When Can I Sue for an Environmental Nuisance?
Getting compensation for environmental harms to your propertyBy Benjy Schirm, J.D. | Reviewed by Canaan Suitt, J.D. | Last updated on October 11, 2023 Featuring practical insights from contributing attorney Ted A. Warpinski
Use these links to jump to different sections:
- What is an Environmental Nuisance Claim?
- Document the Problem and Keep Track of Expenses
- When Should I Get a Plaintiff’s Attorney Involved in My Environmental Case?
Pollution is an unfortunate reality in our consumer-based economy. To make most products, there will be waste materials and, inevitably, these waste products that will affect someone’s health or the use of their property.
This can happen in a variety of ways:
- Emissions that cause air pollution;
- Wells can go bad due to blasting;
- Pesticides can spread further than they were supposed to go;
- Groundwater can be tainted;
- Septic systems can be filled instead of emptied.
If any of these unfortunate instances happen to you, is there a way to get compensation for the environmental harm you’ve suffered as a property owner? One option is to bring an environmental nuisance action.
What is an Environmental Nuisance Claim?
An environmental nuisance is any action that creates an unreasonable interference with your enjoyment or use of your property. There are two types of nuisance lawsuits:
- A private nuisance claim is when an individual sues to recover compensation for their personal damages resulting from environmental nuisance;
- A public nuisance claim is when a group of people or a governmental entity brings a lawsuit for harm caused to the general public or public health.
What tort law sees as an environmental nuisance is not the same as an average person’s definition of nuisance. You may think of a nuisance as a minor thing, but the law demands that a nuisance substantially interferes with one’s enjoyment of a property before there will be compensation.
“If you have a substantial interference with the use or enjoyment of your property—the buzzword being ‘substantial’ or something more than trivial—then you have a claim,” says Wisconsin-based environmental attorney Ted A. Warpinski. “If it only goes on for a little while—water shut off or power out for an afternoon—that’s a fairly minor inconvenience. If one has no water for days and days, or the power is out for months, you’ve got a problem there.”
Document the Problem and Keep Track of Expenses
Aside from recommending that if you have been injured due to an environmental concern, Warpinski recommends that you keep track of time spent looking into what went wrong and how to deal with it. This is important for potentially measuring damages later on.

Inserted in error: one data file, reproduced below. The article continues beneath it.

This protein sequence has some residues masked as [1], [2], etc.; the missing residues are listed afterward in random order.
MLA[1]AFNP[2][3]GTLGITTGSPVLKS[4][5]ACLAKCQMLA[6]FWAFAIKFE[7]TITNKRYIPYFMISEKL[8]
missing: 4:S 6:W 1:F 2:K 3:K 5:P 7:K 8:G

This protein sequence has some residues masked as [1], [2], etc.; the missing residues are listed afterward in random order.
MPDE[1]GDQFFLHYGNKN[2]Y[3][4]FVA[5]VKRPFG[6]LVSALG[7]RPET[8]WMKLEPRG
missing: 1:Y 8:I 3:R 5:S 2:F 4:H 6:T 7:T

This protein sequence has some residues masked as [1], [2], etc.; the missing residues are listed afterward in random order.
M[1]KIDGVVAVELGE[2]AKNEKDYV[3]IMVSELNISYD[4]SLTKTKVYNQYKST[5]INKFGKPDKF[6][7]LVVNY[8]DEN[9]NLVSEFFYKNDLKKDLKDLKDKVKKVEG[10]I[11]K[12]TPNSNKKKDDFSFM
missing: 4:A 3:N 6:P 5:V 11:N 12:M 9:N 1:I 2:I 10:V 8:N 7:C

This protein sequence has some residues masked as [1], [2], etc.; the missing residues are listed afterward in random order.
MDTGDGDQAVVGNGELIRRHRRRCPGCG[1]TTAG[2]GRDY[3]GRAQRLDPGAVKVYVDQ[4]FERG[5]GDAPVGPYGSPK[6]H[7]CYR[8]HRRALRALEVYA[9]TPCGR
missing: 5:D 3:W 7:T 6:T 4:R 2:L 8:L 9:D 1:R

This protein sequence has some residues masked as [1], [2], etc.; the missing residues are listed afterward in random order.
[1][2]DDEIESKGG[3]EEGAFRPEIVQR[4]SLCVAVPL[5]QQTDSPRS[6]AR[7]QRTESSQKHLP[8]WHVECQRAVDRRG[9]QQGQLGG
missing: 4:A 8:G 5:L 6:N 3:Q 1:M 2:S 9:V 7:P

You should additionally log out-of-pocket costs for your investigation. If surveys are done or soil is tested, you’ll want to be recouped. Further, you should take pictures of any and all areas you think were damaged. Before-and-after photos are extremely helpful in proving the cause of damages.
You’ll want to make sure you don’t sign a release, either with an insurance company or an agent of a business, without having an attorney look it over first. This may be the first sign you should get an attorney.
When Should I Get a Plaintiff’s Attorney Involved in My Environmental Case?
While accidents do happen, and companies try to minimize their impact, it takes time to correct them as they occur.
“For the most part, people need to realize that accidents happen. They have to try to work with the company to try to get it addressed—to make sure the behavior doesn’t continue. Often, people will become antagonistic with a company, and that doesn’t help the situation on either side,” says Warpinski.
He adds that “if you have health issues caused by a business’ pollution, you definitely should look into bringing a case. If the concern is more centered around the value or manner in which you may use your property, you will have to look at how significant of an impact you have.”
No matter what cause of action you may have, contact a reputable and experienced environmental attorney to potentially get the remedies you deserve through a nuisance case. For more information on environmental litigation and enforcement of federal laws by the Environmental Protection Agency (EPA), read our overview of environmental law.
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